your physiology, like because it is something that sort of belongs in nature as we do, then there is much more call for this sort of food or beverage to be part of your diet because it's likely to sort of have more nutrients in it as well. However, we are resilient and I think this is often forgotten in the big scheme of things is that the body is super resilient and super complex and can actually handle some unnatural things.
Just think about the environment you're living in. Think about all the unnaturalness around us. How natural is it that I'm talking into a Rode microphone standing in front of my computer on the internet? I mean, it's not that natural, is it? Yet of course that is different from ingesting something unnatural. But that in itself isn't a reason to avoid something like artificial sweeteners in their entirety.
But of course, there has been a lot of research on artificial sweeteners, and the zealots would tell you that they're gonna kill you because cancer, or because they're going to create, they're going to cause type two diabetes, or they're gonna cause weight gain, and that's gonna lead to cardiovascular disease. And what I would say is that the most common artificial sweeteners available that you find in diet sodas like aspartame, but also sucralose, are the most rigorously tested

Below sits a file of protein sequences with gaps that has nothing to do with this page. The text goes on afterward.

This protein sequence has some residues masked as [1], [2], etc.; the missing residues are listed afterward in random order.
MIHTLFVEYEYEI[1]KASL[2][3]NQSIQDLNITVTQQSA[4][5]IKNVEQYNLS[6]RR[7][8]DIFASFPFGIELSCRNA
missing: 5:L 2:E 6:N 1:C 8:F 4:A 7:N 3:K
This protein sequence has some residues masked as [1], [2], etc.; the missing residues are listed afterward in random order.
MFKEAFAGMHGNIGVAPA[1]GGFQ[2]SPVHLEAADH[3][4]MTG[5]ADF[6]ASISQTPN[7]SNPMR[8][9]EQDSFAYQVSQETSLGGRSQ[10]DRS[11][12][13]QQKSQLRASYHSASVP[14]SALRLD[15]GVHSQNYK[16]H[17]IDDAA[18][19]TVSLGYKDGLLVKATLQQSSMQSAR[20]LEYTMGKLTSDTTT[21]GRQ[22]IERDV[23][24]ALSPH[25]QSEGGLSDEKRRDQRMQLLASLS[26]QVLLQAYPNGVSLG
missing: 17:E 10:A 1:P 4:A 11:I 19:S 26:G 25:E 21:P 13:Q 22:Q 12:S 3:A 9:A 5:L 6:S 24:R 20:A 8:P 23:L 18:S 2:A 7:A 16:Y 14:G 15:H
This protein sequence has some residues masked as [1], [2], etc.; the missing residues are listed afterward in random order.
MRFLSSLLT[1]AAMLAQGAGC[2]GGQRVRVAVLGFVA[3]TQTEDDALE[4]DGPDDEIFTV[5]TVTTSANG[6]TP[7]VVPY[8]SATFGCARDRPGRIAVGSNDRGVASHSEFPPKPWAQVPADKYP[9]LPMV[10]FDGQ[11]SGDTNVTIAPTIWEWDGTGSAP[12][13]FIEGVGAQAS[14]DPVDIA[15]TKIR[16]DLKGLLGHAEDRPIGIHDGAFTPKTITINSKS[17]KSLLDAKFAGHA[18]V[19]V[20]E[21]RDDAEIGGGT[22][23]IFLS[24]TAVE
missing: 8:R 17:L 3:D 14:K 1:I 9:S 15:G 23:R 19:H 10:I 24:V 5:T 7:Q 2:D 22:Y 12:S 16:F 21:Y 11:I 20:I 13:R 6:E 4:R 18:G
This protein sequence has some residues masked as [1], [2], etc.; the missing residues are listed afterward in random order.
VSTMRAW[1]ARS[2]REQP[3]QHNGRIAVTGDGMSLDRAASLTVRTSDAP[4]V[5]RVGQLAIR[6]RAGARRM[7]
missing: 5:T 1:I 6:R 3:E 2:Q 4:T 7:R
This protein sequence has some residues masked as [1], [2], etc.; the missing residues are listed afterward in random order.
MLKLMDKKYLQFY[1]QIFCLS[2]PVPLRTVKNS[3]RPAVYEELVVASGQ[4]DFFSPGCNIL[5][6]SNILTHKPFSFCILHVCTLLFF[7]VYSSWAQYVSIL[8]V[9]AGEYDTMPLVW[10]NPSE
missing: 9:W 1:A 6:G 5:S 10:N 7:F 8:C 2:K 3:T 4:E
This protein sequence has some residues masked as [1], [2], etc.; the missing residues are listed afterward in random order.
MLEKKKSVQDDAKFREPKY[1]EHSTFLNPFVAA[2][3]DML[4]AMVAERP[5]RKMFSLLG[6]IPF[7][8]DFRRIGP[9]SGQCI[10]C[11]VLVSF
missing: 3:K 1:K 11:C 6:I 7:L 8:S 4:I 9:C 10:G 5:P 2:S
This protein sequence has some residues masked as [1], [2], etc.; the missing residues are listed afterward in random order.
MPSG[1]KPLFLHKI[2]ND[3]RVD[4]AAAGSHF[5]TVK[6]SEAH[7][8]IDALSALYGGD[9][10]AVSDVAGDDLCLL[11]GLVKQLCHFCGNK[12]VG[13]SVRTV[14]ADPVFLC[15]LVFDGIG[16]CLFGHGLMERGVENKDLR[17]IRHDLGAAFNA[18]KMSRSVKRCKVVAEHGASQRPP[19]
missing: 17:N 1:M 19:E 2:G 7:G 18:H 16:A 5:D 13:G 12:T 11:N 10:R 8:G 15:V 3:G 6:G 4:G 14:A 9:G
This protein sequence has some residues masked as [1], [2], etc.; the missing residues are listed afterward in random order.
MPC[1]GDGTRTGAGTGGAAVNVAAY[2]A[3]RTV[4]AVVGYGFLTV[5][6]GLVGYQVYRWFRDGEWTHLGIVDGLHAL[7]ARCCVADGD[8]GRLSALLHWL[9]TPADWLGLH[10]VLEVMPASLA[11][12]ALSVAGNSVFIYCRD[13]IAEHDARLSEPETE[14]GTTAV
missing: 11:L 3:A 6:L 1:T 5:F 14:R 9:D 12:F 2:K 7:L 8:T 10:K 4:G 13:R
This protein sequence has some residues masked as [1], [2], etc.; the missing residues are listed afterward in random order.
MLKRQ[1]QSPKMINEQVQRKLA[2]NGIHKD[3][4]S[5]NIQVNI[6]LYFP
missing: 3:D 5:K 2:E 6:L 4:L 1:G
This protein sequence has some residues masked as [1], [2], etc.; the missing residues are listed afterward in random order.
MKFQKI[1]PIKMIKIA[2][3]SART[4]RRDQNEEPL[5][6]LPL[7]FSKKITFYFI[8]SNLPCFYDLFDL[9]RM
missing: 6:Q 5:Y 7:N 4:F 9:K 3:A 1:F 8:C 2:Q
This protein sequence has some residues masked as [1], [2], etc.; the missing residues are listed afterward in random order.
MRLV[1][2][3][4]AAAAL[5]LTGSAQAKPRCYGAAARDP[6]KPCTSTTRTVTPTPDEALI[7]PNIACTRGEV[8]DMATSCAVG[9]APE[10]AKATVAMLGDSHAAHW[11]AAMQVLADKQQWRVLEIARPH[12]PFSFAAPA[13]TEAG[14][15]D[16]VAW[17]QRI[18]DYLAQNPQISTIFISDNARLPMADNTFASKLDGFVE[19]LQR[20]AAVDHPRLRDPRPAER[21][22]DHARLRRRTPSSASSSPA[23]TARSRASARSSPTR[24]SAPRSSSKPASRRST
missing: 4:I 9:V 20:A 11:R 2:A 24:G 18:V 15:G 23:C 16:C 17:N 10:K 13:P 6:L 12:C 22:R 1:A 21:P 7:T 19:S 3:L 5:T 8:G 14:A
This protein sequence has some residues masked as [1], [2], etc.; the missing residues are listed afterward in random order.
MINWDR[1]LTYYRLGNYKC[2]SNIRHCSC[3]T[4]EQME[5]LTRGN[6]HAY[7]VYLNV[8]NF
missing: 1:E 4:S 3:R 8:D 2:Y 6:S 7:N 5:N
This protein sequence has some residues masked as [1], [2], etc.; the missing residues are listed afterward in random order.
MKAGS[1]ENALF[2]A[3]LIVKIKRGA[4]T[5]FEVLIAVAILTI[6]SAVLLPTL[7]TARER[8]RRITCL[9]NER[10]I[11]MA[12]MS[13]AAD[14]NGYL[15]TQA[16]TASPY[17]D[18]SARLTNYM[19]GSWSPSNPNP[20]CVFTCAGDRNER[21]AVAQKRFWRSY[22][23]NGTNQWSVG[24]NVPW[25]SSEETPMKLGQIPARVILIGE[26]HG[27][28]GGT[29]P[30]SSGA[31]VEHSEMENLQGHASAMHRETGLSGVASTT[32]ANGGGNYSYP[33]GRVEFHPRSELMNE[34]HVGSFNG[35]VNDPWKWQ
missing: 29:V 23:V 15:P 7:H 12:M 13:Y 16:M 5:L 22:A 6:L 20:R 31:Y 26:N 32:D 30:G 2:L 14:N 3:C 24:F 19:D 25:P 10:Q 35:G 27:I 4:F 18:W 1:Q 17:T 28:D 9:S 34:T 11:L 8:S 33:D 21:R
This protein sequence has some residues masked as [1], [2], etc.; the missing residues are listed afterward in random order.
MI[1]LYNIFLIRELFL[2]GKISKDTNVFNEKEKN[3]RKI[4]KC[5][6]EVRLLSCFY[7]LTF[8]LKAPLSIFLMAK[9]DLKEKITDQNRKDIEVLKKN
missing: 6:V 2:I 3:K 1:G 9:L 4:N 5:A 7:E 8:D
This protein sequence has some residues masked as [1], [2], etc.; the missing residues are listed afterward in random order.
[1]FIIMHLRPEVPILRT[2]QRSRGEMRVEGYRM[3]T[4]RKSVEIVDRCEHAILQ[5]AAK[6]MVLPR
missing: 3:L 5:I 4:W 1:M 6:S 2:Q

sweeteners that there are, or even food substances that there are on the market. And some of the more natural sweeteners like stevia and monk fruit and allulose and thormatin, which are all ones which I think are great, they're well less studied. And so we understand less the health implications of these, yet because they are more natural in their plant derived, we are assuming that they're going to be better for us. Now,